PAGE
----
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Democrats push own plan to withdraw troops from Iraq

They want a deadline. The president promises a veto.

Published March 8, 2007


WASHINGTON - House Democratic leaders unveiled an ambitious plan Thursday to require the withdrawal of U.S. troops from Iraq by August 2008, or earlier if the Iraqi government fails to meet benchmarks for democracy, governance and security.

The plan, to be incorporated into President Bush's latest request of nearly $100-billion for the wars in Iraq and Afghanistan, also demands that troops meet the military's own standards for rest and readiness before being sent to Iraq unless the president waives those standards and tells Congress why.

Meanwhile, Senate Majority Leader Harry Reid, D-Nev., introduced his own Iraq resolution, which calls for the president to begin withdrawing U.S. troops within 120 days of enactment, with the goal of having them out of Iraq by March 2008. It also would require Bush to update Congress on the transition every 90 days.

Senate Democratic leaders say they enjoy strong support among their members but with a slim majority they would need Republican help to pass the resolution. Reid said he hopes the GOP will agree to debate it next week, but Minority Leader Mitch McConnell, R-Ky., quickly attacked the measure and said he needs time to confer with his colleagues.

The House version, unveiled after two weeks of internal negotiations, could pass without much GOP support, provided most Democrats back it, and House leaders were hopeful of that Thursday. It seeks to exert some congressional control over events in Iraq, while still giving the president responsibility for the conduct of the war for another year and a half.

It also would require congressional approval before Bush could attack Iran, and seeks to allocate billions of dollars more than the president requested for operations in Afghanistan and for military medical care.

By giving a certain date for withdrawal, Democratic leaders hope it assuages liberals who want the troops home soon - although key liberals announced their own plan Thursday to withdraw them by the end of the year.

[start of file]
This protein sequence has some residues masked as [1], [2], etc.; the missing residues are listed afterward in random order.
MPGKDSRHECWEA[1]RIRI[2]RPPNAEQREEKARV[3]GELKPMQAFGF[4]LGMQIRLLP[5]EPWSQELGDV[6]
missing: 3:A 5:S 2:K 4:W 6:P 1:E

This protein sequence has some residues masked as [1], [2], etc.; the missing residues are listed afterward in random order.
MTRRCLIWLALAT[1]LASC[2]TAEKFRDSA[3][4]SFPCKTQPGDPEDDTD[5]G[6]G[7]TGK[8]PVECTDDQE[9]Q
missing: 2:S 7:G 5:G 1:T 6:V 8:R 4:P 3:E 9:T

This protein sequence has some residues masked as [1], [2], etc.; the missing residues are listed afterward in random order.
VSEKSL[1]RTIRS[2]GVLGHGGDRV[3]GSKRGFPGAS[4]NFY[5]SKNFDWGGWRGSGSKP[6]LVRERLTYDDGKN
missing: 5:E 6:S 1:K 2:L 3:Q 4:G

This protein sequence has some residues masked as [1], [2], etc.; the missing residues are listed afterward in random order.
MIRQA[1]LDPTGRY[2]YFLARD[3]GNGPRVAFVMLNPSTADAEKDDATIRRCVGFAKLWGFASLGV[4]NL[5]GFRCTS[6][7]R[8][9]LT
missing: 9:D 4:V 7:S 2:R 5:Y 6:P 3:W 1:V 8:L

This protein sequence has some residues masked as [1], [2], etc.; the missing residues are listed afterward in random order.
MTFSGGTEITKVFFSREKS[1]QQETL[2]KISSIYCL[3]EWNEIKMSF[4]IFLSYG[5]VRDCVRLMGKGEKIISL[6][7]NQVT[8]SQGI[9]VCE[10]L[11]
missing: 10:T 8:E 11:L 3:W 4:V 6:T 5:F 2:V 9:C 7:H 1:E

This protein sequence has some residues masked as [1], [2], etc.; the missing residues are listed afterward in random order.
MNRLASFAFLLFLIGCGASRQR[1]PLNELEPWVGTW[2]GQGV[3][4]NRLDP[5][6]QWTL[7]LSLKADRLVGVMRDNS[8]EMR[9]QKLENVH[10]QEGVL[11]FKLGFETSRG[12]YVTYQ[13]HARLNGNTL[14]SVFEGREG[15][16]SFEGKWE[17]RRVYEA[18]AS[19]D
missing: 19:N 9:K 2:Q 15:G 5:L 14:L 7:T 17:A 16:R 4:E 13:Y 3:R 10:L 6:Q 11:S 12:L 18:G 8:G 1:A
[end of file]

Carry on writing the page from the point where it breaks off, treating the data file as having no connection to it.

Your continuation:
With the waivers, Democratic leaders also hope to win conservative colleagues who don't like interfering with the commander-in-chief's authority.

House Republican leaders blasted the plan, and President Bush said he would veto it. Democrats hope support on their side will gel after more discussions, and after the full House Appropriations Committee takes up the measure -and likely tweaks it - next week. A full House vote could come by the end of the month.

"It's an appropriate bill both sides of the aisle could support - we support our troops, and we're demanding accountability from our president," said Rep. Patrick Murphy, D-Pa., a former captain in the 82nd Airborne Division and the only Iraq war veteran in Congress. "And, more importantly, we're demanding accountability of the Iraqis."

About new plans by House and Senate Democrats to withdraw U.S. troops from Iraq next year.

"I'm opposed to anything that tries to manage the battlefield from the floor of Congress." Rep. C.W. Bill Young of Indian Shores, the top Republican on the subcommittee that oversees defense spending.


"I'm opposed to playing general ... but we know that the policies set forth by the civilian leadership of this country are not working." Rep. Allen Boyd of Monticello, a leader of group of conservative Democrats.

"We believe victory is the only option in Iraq." House Minority Leader John Boehner, R-Ohio.

"We heard the American people and our military leaders. We heard our troops and their families. It's time to plan to end a war that this administration has failed to effectively prepare for and execute." Sen. Patty Murray, D-Wash.

"The latest iteration to make winning the war more difficult." Senate Minority Leader Mitch McConnell, R-Ky.

[Last modified March 8, 2007, 22:33:03]

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